Black heritage in America is a long and storied history, one that has much sadness behind it. On the bright side, black Americans have come a long way in a few short generations to hold offices varying from alderman all the way to the President. The tenacity of a few have benefited many. No more Jim Crow laws, no more separate but equal, no more overt discrimination.
All it took was one tired and obstinate woman, Rosa Parks, to fire the shot that was heard around the world. Overnight the US took a good look at itself and did not like what it saw. Things began to change. Whites marched with blacks in the South, an unprecedented event. No longer did the black man or woman have to go to the back of the house to enter. They could now walk in the front door, proud. No longer did disenfranchisement hold sway, preventing blacks from being able to vote as they pleased.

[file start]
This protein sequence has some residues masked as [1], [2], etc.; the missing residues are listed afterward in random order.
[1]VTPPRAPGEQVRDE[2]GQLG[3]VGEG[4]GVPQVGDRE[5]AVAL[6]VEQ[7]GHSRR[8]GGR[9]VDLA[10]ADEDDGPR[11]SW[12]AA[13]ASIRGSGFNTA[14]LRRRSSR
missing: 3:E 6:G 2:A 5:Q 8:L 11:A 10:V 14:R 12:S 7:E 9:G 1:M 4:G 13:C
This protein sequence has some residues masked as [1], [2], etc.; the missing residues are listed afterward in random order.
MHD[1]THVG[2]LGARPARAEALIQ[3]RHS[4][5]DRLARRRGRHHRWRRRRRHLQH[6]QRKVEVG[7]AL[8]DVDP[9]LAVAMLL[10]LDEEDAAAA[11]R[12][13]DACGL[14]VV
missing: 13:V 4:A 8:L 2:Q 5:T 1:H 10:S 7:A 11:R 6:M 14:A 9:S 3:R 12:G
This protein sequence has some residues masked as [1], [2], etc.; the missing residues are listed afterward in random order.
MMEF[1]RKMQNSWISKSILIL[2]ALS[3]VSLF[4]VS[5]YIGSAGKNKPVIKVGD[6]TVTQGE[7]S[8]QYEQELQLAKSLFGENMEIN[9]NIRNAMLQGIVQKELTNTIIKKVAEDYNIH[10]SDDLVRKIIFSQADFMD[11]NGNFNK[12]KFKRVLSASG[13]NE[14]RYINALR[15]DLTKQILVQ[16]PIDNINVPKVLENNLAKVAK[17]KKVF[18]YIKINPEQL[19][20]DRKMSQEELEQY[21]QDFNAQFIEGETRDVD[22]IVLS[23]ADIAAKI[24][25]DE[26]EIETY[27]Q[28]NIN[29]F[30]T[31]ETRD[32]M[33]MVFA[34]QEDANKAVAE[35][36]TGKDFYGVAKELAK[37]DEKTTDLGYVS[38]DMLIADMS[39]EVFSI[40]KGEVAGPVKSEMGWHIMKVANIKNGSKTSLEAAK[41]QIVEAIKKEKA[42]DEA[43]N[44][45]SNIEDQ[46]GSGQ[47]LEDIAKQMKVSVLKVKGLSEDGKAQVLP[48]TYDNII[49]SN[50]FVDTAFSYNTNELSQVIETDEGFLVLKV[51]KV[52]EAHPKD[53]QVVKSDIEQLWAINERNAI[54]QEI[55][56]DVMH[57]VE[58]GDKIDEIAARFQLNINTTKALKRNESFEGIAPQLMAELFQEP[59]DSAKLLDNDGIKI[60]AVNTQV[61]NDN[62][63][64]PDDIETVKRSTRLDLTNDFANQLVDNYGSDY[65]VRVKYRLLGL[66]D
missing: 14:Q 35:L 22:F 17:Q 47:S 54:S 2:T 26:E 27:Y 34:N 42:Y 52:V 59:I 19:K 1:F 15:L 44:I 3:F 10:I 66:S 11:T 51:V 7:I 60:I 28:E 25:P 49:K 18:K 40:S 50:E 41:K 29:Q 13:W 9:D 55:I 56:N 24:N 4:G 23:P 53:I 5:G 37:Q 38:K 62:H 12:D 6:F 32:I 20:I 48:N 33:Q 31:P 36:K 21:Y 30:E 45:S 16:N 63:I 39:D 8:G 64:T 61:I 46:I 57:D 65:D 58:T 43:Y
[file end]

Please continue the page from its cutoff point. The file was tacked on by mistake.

There were those who tried civil discourse in the first half of the 20th Century. They should not be forgotten, even though their efforts are by and large unknown today. Early Civil Rights pioneers led the way to the civil discourse that brought about the large changes leading to equality.
Black Americans cannot afford to forget the lessons of the past. For they will be doomed to repeat it if they do. These rights were hard won in recent memory. To dismiss what Martin Luther King did for equality is to deny the entire Civil Rights movement. Draw upon the past to find strength for the future, and to solidify the hold for the next generation. Each generation finds it easier and easier to survive in America as racism fades, but they should never forget.